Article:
Though access to capital for public cannabis companies improved in early 2021, liquidity remains low for the U.S. plant-touching operators in comparison to the Canadian licensed producers.
U.S. operators have access only to lower-volume exchanges, such as the Canadian Securities Exchange (CSE) and the over-the-counter-market, which allow “touching the plant” in the U.S., because the Nasdaq and Toronto Stock Exchange (TSX) don’t allow this type of operator because it breaks federal American laws.
How much could liquidity increase for U.S. cannabis companies if they could “uplist” to higher-volume stock exchanges?
Most investment cases for cannabis equity mention uplisting to higher-volume stock exchanges with wider access to more institutional investors and liquidity. We quantify that qualitative positive below.
By our math, the liquidity as a percent of valuation would increase about 3X for stocks that move to the TSX from the CSE.
Moving to the higher-volume Nasdaq offers a 2.5X-5X improvement in liquidity from the TSX and a 12.5X-25X improvement from the OTC markets, as seen in the chart above.
Higher liquidity results in greater access to capital at a lower cost (which, in turn, means higher valuation).
Investors require a discount for illiquidity, which is typically why private companies transact at a discount to public companies. The more liquid a public company’s stock, the smaller the discount applied by investors compared to fair value.
We have written about the higher valuations and trading volumes of the public Canadian LPs compared to the public U.S. multistate operators, which we believe stems in part from greater liquidity and access to institutional investors.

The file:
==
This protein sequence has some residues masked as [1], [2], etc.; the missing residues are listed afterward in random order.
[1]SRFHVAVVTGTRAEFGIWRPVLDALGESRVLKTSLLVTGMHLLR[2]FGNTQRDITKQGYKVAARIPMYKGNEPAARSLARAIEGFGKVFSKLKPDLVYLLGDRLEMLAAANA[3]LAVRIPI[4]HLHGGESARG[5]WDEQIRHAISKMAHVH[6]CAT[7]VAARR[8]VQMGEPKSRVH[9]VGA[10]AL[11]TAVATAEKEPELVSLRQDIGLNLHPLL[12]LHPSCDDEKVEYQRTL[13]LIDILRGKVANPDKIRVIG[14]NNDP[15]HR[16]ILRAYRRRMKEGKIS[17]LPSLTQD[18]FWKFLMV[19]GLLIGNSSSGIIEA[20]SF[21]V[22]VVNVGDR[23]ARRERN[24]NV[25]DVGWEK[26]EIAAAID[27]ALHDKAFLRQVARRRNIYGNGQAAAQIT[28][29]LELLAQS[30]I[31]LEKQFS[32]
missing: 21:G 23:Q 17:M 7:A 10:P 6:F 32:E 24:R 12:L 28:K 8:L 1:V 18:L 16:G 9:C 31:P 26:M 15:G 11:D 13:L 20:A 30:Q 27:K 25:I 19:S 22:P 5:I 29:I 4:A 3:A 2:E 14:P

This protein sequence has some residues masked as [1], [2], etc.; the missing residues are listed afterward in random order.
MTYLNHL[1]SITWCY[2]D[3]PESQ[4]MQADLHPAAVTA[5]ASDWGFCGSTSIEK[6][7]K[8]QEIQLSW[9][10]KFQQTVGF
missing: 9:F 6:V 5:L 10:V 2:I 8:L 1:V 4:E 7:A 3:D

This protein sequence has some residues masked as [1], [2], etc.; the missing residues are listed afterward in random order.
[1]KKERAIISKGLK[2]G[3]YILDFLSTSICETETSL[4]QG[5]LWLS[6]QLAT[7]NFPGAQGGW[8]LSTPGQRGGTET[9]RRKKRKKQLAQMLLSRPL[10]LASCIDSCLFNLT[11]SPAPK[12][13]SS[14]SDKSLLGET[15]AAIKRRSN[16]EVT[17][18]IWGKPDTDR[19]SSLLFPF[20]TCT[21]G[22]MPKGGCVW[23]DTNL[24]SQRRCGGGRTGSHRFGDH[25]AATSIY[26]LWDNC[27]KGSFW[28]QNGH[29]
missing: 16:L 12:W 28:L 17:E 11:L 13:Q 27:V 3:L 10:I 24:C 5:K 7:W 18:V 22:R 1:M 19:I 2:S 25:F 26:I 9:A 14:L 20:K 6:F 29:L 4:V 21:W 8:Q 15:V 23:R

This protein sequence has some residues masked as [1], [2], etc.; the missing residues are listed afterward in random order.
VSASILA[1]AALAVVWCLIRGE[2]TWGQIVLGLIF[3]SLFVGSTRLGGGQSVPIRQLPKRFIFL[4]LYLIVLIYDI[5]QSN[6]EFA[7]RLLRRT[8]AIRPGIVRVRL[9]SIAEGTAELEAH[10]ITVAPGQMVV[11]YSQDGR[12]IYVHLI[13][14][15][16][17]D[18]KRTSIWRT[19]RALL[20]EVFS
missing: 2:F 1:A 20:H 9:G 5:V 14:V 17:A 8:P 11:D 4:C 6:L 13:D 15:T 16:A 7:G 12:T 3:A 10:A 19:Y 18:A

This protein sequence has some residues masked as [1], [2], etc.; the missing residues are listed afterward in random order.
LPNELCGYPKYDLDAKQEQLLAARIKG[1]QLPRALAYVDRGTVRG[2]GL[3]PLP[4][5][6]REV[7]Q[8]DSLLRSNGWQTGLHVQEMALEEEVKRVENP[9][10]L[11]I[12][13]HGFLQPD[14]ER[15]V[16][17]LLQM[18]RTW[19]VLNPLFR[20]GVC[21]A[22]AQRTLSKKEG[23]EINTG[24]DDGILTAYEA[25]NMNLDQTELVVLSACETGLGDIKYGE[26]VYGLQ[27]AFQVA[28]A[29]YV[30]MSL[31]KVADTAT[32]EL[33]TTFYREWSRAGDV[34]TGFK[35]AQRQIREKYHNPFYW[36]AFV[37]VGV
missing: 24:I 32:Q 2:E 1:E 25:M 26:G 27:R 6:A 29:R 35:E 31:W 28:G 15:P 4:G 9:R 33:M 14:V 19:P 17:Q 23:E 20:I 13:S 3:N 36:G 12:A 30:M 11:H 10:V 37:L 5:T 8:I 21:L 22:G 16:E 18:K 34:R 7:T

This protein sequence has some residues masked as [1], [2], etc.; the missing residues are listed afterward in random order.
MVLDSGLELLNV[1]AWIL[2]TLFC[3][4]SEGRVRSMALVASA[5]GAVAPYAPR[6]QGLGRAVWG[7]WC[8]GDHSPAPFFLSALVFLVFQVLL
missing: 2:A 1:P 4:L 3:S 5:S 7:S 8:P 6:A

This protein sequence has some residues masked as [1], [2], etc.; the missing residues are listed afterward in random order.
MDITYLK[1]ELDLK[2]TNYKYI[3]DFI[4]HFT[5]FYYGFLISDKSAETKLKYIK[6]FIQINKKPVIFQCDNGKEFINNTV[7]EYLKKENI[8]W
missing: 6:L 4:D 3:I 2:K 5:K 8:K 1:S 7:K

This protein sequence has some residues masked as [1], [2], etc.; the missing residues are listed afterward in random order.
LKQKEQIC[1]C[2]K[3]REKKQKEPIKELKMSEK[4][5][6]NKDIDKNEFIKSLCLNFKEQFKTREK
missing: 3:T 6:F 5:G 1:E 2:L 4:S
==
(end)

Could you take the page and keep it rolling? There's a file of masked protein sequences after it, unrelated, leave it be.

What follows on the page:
Uplisting to these higher-volume exchanges would happen either as federal laws change or if the exchanges themselves change their policies (as is currently rumored at the TSX).
Our analysis scales the trading volumes for the size of the companies involved.
For example, on June 15, the Nasdaq traded 0.50% of Canopy Growth’s market capitalization (or $47 million of $9.4 billion) and the TSX traded 0.19%. The same math for Green Thumb Industries shows that the OTC traded only 0.07% ($5.5 million of $7.4 billion) and the CSE traded only 0.04%, as shown below.
We did this same calculation on 25 cannabis companies with 51 ticker symbols for the 858 trading days from Jan. 1, 2019, through June 15, 2021, to get the average percentage of each company’s market cap traded each day on each exchange to arrive at the figures in the chart above.
We provide a range for the Nasdaq volume because the exchange’s reported volume can be double-counted depending on how the trade is routed, but even in the most conservative routing assumption the volume is more than 12X higher than the OTC and 2.5X higher than the TSX.
Regardless of the range, the conclusion stands that uplisting to either the TSX or the Nasdaq would bring a significant increase in liquidity, which has historically shown an increase in valuation.